Commentary: Deliver us from the overly devout

Count me among those pulling for Tim Tebow.

Frankly, I don’t think the former University of Florida star now playing for the Denver Broncos has much of a chance at long-term stardom in the NFL, at least not as a quarterback. But right now he’s winning, and he’s exciting, and I like the kid. At least I like what I know about him, which is what most of us know, which is what we see and hear on TV. He’s a great story, like most underdogs who seem to be good guys.

Here’s what he isn’t: He isn’t a doctrinal obligation on anybody’s part to root for his team or his success because he’s a Christian.

For what it’s worth, I think he sincerely is. A good Christian, I mean. Not because he always works Jesus into sports interviews (the list of jocks who have done that includes some major league blowhards and slimebags), but because the evidence of his life off the field is pretty eloquent witness that the guy doesn’t just talk the talk.

And while many of my fellow believers have drafted him into the unfortunate cultural category of religious hero, it’s not a role Tebow himself seems to wallowing in. In this age of shameless hypocrites and latter-day Pharisees, that alone is a relief.

Where many of us get exasperated with our brothers and sisters in the faith -- and I’m far from alone here -- is in this curious mental and moral universe where almost anything sincerely said or done in the name of Christianity automatically demands our support.

The word I would choose to describe that fallacy isn’t one I’d use in church.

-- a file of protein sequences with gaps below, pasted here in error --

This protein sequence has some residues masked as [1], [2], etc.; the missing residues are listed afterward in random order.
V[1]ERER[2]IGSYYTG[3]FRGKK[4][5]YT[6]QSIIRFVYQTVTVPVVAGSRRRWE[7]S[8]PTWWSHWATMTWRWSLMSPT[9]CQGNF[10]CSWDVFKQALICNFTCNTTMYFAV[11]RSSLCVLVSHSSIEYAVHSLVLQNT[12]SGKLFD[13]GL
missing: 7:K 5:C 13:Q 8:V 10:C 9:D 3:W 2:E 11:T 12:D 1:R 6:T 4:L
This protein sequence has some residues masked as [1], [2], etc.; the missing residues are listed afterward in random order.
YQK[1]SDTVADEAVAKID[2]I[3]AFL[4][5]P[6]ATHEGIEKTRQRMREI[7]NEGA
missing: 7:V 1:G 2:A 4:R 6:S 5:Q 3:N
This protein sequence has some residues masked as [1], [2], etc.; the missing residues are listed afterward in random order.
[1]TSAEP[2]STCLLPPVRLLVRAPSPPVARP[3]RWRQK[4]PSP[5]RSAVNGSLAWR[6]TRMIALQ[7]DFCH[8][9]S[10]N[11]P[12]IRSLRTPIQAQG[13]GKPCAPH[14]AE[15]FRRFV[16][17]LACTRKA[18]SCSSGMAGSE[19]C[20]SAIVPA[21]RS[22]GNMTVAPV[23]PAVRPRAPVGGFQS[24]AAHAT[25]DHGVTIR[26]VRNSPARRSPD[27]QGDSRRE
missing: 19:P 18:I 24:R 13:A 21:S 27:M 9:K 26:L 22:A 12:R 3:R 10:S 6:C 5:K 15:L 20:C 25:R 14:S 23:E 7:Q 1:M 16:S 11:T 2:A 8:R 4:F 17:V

It ought to be an obvious point but apparently isn’t: Human claims to godly virtue are not divinely binding. You don’t have to be a theologian or biblical scholar to understand that, or look far in scripture to find it. (The sixth chapter of Matthew, as I’ve noted before, seems to have been expunged from contemporary Bibles.) Somebody’s claim that his life, his actions, his convictions or his politics represent Christian principles doesn’t make it so, and the rest of us aren’t obliged to buy it.

Yet a police chief in south Alabama gets publicity for giving criminals the choice of church or jail, and good Christians are supposed to line up behind him. A judge puts a religious display up in “his” court -- a public facility funded with the tax money of Muslims and Buddhists and, yes, nonbelievers as well as Christians -- and pulpits resound with a call to spiritual arms. A sincere but misguided young man is ordered not to evangelize patrons at a public library, and we’re supposed to see this as religious persecution.

It’s a pretty safe guess that at least some of the library patrons who complained at being accosted about their spiritual lives are religious people. So am I, in my own deeply flawed way. But when I’m on the beach reading a treasured old paperback, listening to ancient radio rock and roll and perhaps enjoying a cold malt beverage, I try -- politely -- to dissuade earnest-looking people descending upon me with religious tracts.

And while the idea of criminals turning their lives around through faith (indeed, it happens) is an inspiring one, you don’t have to be a cynic or a militant atheist to wonder if sentencing people to church doesn’t, well, sort of miss the whole point.

If God judges us on religious allegiance to pamphleteers on the beach, proselytizers at libraries, publicly devout sports figures, police chiefs and politicians, then I’ll answer for my lack of it at the throne of judgment.

There are plenty of things I have ample reason to worry about come Judgment Day. I’m fairly sure none of the above will be among them.